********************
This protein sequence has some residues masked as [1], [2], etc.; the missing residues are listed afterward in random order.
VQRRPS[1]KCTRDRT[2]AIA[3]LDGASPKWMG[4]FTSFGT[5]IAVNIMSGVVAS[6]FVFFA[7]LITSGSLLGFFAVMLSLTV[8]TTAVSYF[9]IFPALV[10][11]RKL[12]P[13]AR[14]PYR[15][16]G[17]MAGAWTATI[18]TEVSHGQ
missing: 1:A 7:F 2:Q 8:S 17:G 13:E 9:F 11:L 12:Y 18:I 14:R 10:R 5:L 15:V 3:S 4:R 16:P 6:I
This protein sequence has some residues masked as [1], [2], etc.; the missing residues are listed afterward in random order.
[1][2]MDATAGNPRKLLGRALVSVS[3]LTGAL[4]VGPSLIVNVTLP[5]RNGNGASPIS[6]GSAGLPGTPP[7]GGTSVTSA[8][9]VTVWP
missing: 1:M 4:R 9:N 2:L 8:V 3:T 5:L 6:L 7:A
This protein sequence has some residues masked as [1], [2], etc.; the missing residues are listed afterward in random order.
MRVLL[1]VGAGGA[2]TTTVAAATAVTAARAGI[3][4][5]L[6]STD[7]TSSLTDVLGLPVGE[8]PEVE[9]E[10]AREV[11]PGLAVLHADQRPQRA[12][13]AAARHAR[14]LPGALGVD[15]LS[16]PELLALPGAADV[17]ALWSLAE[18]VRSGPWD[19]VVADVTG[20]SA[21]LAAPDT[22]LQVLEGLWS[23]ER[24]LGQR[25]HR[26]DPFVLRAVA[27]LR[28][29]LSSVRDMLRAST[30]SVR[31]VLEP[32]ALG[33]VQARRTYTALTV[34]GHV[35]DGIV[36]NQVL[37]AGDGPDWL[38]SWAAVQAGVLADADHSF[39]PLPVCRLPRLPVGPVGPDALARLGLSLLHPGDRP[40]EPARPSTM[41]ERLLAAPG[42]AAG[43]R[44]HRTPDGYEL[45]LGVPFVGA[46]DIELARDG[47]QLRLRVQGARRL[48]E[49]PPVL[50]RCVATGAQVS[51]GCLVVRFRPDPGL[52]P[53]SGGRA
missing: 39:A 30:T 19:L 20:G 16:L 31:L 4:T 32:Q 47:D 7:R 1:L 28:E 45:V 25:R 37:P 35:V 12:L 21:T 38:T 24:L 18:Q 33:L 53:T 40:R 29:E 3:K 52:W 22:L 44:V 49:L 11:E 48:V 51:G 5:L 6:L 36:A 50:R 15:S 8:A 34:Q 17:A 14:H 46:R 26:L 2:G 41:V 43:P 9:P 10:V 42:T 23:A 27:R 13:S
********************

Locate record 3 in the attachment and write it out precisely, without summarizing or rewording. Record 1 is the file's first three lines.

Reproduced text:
This protein sequence has some residues masked as [1], [2], etc.; the missing residues are listed afterward in random order.
MRVLL[1]VGAGGA[2]TTTVAAATAVTAARAGI[3][4][5]L[6]STD[7]TSSLTDVLGLPVGE[8]PEVE[9]E[10]AREV[11]PGLAVLHADQRPQRA[12][13]AAARHAR[14]LPGALGVD[15]LS[16]PELLALPGAADV[17]ALWSLAE[18]VRSGPWD[19]VVADVTG[20]SA[21]LAAPDT[22]LQVLEGLWS[23]ER[24]LGQR[25]HR[26]DPFVLRAVA[27]LR[28][29]LSSVRDMLRAST[30]SVR[31]VLEP[32]ALG[33]VQARRTYTALTV[34]GHV[35]DGIV[36]NQVL[37]AGDGPDWL[38]SWAAVQAGVLADADHSF[39]PLPVCRLPRLPVGPVGPDALARLGLSLLHPGDRP[40]EPARPSTM[41]ERLLAAPG[42]AAG[43]R[44]HRTPDGYEL[45]LGVPFVGA[46]DIELARDG[47]QLRLRVQGARRL[48]E[49]PPVL[50]RCVATGAQVS[51]GCLVVRFRPDPGL[52]P[53]SGGRA
missing: 39:A 30:T 19:L 20:G 16:L 31:L 4:T 32:Q 47:D 7:R 1:L 28:E 45:V 25:R 37:P 35:V 12:L 21:T 38:T 24:L 18:Q 33:L 53:T 40:R 29:E 3:K 52:W 22:L 44:V 49:L 11:E 48:V 51:G 5:L 6:L 36:A 50:R 15:S 8:A 34:Q 17:A 14:H 46:R 26:L 2:G 41:V 43:P 9:P 10:V 42:T 23:A 27:R 13:S